Everything goes into the sewers – human, animal, commercial and industrial waste plus dust, chemicals from the air, streets and soil and more. The pipes are a gold mine of information about the health of people in the community and substances in the environment that may affect their health.

At UofL, researchers in the Christina Lee Brown Envirome Institute are pioneering new methods to extract all that information from the wastewater. Building on techniques and collaborations developed to monitor COVID-19, they are exploring new ways to track not only infectious diseases but also chemicals, metals and biomarkers at a neighborhood level to reveal possible connections between those exposures and a myriad of health conditions.

“We are the only university that is actively looking at wastewater for such a wide range of targets, and we have assembled a large group of individuals exploring this area of research,” said Ted Smith, professor of medicine and director of the Center For Healthy Air, Water and Soil, part of the Envirome Institute.

Research spawned by the pandemic

At the pandemic’s start, Smith led a team of researchers developing processes to monitor wastewater for SARS-CoV-2, the virus that causes COVID-19. The work was part of the Co-Immunity Project to track the virus and its spread in the Louisville area in collaboration with the Louisville Metro Department of Public Health and Wellness.

Through a cooperative research agreement with the Louisville/Jefferson County Metropolitan Sewer District, the UofL team obtained weekly samples from 17 key catchment areas in the sewer system and analyzed them for the presence and concentration of SARS-CoV-2 particles flowing through each sample point. The data was reported to the health department, allowing officials to anticipate increases in infections and to focus testing and vaccination efforts in geographic areas with a higher concentration of the virus.

“Wastewater is an anonymous, passive and more reliable way to track SARS-CoV-2 in the community than testing individuals,” Smith said. “We were able to track the virus by concentration, variant strain and geographic area about two weeks ahead of clinical results reported by the health care system, so we were able to create a more accurate picture of the virus in space and time.”

Eric Rouchka, professor of biochemistry and molecular genetics, spent two months establishing and refining the data analysis process to get the genetic information needed to identify variants and better assess the concentration of virus shed in the areas flowing through the sample points.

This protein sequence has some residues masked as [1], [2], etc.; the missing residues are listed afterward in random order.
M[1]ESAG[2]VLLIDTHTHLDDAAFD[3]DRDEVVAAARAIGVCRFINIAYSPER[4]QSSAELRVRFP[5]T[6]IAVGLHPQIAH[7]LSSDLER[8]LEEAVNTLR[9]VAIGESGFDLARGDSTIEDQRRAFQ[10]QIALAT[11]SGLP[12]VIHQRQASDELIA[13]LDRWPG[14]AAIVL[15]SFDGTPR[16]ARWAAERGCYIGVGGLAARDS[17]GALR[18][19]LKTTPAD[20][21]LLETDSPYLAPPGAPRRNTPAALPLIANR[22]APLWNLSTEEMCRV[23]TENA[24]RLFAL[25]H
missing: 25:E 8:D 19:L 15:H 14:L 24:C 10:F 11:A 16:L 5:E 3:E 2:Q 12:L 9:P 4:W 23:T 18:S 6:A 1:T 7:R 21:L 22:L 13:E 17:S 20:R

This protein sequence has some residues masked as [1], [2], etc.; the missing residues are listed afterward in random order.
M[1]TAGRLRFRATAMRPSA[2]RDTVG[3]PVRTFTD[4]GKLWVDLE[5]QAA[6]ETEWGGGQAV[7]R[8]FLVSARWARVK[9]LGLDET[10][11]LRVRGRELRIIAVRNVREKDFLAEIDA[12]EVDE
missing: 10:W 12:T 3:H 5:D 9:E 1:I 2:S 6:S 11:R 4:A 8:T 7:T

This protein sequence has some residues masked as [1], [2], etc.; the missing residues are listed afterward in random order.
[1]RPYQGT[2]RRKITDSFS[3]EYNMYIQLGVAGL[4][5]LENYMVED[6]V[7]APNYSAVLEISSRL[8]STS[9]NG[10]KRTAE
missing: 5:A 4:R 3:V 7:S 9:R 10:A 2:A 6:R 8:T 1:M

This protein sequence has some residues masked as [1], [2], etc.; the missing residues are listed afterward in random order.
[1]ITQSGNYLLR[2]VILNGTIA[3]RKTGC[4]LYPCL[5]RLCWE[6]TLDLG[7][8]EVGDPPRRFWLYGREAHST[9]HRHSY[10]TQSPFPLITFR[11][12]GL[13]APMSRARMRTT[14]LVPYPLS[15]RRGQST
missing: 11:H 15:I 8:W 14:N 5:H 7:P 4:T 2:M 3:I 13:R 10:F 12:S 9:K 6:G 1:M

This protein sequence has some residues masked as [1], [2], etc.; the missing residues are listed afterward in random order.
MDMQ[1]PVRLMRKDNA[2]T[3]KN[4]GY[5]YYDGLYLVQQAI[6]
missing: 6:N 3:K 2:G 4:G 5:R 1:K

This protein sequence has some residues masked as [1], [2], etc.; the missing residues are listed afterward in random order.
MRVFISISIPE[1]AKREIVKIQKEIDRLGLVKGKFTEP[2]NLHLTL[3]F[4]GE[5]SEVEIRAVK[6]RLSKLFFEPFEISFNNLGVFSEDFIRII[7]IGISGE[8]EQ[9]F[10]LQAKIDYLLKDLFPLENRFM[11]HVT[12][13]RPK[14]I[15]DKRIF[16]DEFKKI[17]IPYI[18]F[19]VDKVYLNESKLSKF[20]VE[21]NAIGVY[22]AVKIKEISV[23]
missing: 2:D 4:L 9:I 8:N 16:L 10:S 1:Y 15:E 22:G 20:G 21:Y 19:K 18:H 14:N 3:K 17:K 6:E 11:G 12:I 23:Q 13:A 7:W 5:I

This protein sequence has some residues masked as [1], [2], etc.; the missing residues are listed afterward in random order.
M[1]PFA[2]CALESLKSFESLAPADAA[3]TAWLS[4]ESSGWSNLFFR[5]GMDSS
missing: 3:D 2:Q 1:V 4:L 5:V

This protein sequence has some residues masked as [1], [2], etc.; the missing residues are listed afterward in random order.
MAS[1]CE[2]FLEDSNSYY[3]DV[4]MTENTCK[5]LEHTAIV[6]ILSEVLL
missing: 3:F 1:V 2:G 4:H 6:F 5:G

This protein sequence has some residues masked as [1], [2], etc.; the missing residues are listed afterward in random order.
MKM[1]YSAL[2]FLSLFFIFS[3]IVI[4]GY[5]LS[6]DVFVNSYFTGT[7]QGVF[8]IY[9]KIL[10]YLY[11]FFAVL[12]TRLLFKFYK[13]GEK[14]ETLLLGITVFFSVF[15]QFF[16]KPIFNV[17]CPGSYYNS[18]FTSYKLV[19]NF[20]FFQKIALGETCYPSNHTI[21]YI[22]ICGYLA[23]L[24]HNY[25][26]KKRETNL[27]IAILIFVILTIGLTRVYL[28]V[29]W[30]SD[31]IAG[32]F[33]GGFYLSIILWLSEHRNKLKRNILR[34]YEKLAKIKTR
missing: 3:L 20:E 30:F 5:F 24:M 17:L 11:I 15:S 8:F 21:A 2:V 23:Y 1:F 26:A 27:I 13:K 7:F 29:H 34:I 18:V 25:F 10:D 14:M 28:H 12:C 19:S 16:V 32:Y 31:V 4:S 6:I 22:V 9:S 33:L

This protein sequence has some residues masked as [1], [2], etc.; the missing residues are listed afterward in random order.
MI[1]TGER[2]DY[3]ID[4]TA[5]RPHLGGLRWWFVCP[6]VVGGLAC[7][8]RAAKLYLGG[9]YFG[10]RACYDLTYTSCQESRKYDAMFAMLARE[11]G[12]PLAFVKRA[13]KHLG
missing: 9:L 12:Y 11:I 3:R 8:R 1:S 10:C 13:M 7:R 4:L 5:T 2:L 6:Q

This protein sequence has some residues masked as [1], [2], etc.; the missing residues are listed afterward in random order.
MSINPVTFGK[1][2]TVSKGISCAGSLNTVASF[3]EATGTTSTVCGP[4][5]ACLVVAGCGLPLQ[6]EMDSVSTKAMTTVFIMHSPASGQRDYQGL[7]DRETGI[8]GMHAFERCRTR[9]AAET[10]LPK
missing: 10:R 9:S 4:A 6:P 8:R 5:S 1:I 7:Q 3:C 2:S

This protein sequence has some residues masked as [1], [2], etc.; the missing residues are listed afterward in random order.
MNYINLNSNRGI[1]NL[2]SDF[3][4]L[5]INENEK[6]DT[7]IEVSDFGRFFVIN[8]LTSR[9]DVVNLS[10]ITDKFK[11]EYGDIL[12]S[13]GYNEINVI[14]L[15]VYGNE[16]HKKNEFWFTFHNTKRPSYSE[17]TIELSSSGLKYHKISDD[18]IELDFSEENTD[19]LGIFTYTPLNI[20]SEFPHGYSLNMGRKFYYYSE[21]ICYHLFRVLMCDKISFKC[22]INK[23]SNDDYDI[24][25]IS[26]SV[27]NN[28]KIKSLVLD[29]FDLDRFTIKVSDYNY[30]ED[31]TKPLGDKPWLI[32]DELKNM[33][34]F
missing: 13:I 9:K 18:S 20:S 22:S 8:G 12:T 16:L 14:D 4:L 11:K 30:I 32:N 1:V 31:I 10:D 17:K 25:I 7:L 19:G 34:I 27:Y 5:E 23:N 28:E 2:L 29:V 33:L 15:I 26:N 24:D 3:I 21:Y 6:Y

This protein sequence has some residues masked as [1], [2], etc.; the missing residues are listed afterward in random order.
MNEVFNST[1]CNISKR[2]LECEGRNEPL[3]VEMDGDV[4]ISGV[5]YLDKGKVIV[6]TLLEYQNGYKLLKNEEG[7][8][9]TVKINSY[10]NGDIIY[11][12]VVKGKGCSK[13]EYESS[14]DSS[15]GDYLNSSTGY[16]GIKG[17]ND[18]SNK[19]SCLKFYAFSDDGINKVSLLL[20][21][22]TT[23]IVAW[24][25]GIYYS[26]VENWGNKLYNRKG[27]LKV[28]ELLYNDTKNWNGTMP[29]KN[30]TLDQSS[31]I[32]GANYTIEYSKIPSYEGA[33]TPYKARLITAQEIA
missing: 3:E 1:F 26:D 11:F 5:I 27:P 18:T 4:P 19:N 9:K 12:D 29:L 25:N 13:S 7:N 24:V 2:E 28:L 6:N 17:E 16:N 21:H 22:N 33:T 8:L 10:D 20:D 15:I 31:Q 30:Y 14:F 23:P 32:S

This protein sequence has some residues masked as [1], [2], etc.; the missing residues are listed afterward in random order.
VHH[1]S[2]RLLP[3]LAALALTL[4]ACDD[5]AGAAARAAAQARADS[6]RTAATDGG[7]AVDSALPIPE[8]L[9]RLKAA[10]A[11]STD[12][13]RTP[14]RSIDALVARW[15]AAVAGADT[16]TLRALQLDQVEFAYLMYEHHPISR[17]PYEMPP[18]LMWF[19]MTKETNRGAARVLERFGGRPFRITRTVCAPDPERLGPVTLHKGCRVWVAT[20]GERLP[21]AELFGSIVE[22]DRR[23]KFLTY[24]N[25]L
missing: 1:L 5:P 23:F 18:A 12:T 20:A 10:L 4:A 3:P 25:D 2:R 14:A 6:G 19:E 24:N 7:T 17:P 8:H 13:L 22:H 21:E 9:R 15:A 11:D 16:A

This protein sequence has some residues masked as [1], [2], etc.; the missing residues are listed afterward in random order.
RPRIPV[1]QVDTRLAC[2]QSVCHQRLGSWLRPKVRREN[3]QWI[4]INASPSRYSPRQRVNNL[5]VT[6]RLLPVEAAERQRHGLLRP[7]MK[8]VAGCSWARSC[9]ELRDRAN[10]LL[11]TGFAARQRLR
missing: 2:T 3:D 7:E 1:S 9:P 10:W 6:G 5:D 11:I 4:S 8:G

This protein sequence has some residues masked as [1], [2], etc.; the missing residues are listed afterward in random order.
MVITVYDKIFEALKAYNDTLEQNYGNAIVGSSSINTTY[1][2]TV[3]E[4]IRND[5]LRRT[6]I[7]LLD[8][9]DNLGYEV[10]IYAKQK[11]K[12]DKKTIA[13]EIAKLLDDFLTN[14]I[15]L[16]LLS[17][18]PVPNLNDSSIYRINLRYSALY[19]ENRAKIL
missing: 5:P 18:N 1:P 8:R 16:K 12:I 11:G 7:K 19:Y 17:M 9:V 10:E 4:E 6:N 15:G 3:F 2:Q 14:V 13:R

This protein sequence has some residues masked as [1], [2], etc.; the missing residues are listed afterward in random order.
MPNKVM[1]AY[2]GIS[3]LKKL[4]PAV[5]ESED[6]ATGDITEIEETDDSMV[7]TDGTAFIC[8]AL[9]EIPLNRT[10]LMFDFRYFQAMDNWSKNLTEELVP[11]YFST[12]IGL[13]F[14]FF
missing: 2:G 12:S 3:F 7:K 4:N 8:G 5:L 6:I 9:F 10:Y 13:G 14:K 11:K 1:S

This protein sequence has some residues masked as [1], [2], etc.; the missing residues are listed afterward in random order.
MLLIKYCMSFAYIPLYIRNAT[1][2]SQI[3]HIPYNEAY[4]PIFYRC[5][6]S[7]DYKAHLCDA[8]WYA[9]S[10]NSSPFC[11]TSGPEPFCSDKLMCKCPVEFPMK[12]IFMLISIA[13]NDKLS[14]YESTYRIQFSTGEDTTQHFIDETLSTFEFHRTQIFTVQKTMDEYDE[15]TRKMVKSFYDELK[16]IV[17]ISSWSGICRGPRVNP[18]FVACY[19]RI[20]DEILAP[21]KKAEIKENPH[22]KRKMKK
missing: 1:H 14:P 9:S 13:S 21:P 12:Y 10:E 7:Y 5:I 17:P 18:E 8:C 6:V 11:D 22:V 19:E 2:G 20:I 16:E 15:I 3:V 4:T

“The first question was, would we be able to actually sequence the whole virus genome?” Rouchka said. “Once we figured out we could do that, we spent time getting down a process to map the reads back onto the genome and determining which variants of concern were in the data.”

They streamlined the process to rapidly analyze the samples and delivered 87 weekly reports to health officials.

What else can we learn from wastewater?

Emergency funding from government and private sources, an all-hands-on-deck attitude and the rapid development of new techniques in response to the pandemic provided the UofL researchers with new knowledge, partners and expertise in wastewater surveillance. As the need for COVID surveillance subsided, the team explored other information that could be gleaned from the wastewater, including other pathogens, toxic chemicals and biomarkers of human disease.

Rouchka, working with Melissa Smith, director of the UofL Sequencing Technology Center, started by taking a broader approach to infectious diseases. They are putting the finishing touches on a process that will allow them to detect and quantify not only SARS-CoV-2 and its variants but also multiple pathogens such as influenza, polio, RSV respiratory virus, mpox and other diseases from a single sample.

“The work done with SARS-CoV-2 allowed us to pivot and now be able to address other pathogens and to analyze similar types of data sets so if – or when – the next thing comes down the pipeline, whether it’s a virus or bacteria, we should be able to step into the analysis fairly quickly once we have a sequence of that genome,” Rouchka said.

Mapping the ‘exposome’

Christopher States, director of the Center for Integrative Environmental Health Sciences, is taking an even deeper look at sewer contents.

“Everything winds up in the wastewater. You get stuff rained out from the atmosphere, the dust. Everything everybody eats and drinks eventually winds up in the sewers. So, you’ll get that whole entire spectrum,” States said.

A public health team in Malawi collects wastewater samples to test for disease indicators. Wastewater research stemming from the pandemic led UofL faculty to build collaborations locally and as far away as Africa.